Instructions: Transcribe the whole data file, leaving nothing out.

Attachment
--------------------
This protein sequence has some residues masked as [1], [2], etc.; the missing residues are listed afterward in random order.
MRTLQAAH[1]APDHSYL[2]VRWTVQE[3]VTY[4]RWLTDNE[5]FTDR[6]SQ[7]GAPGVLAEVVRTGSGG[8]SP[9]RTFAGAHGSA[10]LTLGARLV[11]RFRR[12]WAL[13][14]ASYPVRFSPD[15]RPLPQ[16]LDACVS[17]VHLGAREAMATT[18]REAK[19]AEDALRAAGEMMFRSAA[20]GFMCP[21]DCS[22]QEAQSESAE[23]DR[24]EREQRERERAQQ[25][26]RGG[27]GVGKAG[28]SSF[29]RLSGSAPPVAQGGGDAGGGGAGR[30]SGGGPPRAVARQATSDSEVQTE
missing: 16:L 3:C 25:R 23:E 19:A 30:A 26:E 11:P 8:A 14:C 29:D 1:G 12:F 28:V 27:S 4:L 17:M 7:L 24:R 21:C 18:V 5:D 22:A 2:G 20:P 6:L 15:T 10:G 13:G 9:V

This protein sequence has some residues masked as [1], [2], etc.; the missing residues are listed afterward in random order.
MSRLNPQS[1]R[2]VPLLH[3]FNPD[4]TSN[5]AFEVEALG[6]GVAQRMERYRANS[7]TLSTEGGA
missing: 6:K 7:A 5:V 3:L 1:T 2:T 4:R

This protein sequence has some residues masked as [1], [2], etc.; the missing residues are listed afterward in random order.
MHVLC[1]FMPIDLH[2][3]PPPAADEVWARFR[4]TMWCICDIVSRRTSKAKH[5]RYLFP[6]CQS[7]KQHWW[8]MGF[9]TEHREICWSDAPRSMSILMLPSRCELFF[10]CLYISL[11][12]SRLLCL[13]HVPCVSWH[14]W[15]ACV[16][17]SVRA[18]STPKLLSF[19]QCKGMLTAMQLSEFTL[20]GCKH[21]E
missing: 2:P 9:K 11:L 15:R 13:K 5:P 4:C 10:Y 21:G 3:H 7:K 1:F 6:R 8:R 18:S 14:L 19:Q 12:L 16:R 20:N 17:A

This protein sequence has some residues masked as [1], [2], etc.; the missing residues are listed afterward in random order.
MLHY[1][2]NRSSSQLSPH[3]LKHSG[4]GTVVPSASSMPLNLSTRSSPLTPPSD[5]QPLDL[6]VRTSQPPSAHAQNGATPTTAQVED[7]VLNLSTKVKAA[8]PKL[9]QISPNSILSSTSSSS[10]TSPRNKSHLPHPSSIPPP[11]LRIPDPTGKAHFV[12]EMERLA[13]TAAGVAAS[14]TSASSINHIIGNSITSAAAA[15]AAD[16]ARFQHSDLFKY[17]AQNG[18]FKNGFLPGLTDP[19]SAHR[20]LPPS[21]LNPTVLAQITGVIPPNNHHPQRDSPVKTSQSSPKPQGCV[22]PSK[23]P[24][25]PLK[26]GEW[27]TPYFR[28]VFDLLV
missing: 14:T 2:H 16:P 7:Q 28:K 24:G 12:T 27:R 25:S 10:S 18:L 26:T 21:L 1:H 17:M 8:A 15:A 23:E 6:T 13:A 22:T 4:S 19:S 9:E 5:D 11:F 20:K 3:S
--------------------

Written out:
This protein sequence has some residues masked as [1], [2], etc.; the missing residues are listed afterward in random order.
MRTLQAAH[1]APDHSYL[2]VRWTVQE[3]VTY[4]RWLTDNE[5]FTDR[6]SQ[7]GAPGVLAEVVRTGSGG[8]SP[9]RTFAGAHGSA[10]LTLGARLV[11]RFRR[12]WAL[13][14]ASYPVRFSPD[15]RPLPQ[16]LDACVS[17]VHLGAREAMATT[18]REAK[19]AEDALRAAGEMMFRSAA[20]GFMCP[21]DCS[22]QEAQSESAE[23]DR[24]EREQRERERAQQ[25][26]RGG[27]GVGKAG[28]SSF[29]RLSGSAPPVAQGGGDAGGGGAGR[30]SGGGPPRAVARQATSDSEVQTE
missing: 16:L 3:C 25:R 23:E 19:A 30:A 26:E 11:P 8:A 14:C 29:D 1:G 12:F 28:V 27:S 4:L 17:M 7:L 24:R 21:C 18:V 5:D 22:A 2:G 20:P 6:L 15:T 10:G 13:G 9:V

This protein sequence has some residues masked as [1], [2], etc.; the missing residues are listed afterward in random order.
MSRLNPQS[1]R[2]VPLLH[3]FNPD[4]TSN[5]AFEVEALG[6]GVAQRMERYRANS[7]TLSTEGGA
missing: 6:K 7:A 5:V 3:L 1:T 2:T 4:R

This protein sequence has some residues masked as [1], [2], etc.; the missing residues are listed afterward in random order.
MHVLC[1]FMPIDLH[2][3]PPPAADEVWARFR[4]TMWCICDIVSRRTSKAKH[5]RYLFP[6]CQS[7]KQHWW[8]MGF[9]TEHREICWSDAPRSMSILMLPSRCELFF[10]CLYISL[11][12]SRLLCL[13]HVPCVSWH[14]W[15]ACV[16][17]SVRA[18]STPKLLSF[19]QCKGMLTAMQLSEFTL[20]GCKH[21]E
missing: 2:P 9:K 11:L 15:R 13:K 5:P 4:C 10:Y 21:G 3:H 7:K 1:F 6:R 8:R 18:S 14:L 19:Q 12:L 16:R 20:N 17:A

This protein sequence has some residues masked as [1], [2], etc.; the missing residues are listed afterward in random order.
MLHY[1][2]NRSSSQLSPH[3]LKHSG[4]GTVVPSASSMPLNLSTRSSPLTPPSD[5]QPLDL[6]VRTSQPPSAHAQNGATPTTAQVED[7]VLNLSTKVKAA[8]PKL[9]QISPNSILSSTSSSS[10]TSPRNKSHLPHPSSIPPP[11]LRIPDPTGKAHFV[12]EMERLA[13]TAAGVAAS[14]TSASSINHIIGNSITSAAAA[15]AAD[16]ARFQHSDLFKY[17]AQNG[18]FKNGFLPGLTDP[19]SAHR[20]LPPS[21]LNPTVLAQITGVIPPNNHHPQRDSPVKTSQSSPKPQGCV[22]PSK[23]P[24][25]PLK[26]GEW[27]TPYFR[28]VFDLLV
missing: 14:T 2:H 16:P 7:Q 28:K 24:G 12:T 27:R 25:S 10:S 18:L 26:T 21:L 1:H 17:M 8:A 15:A 23:E 6:T 13:A 22:T 4:S 19:S 9:E 5:D 11:F 20:K 3:S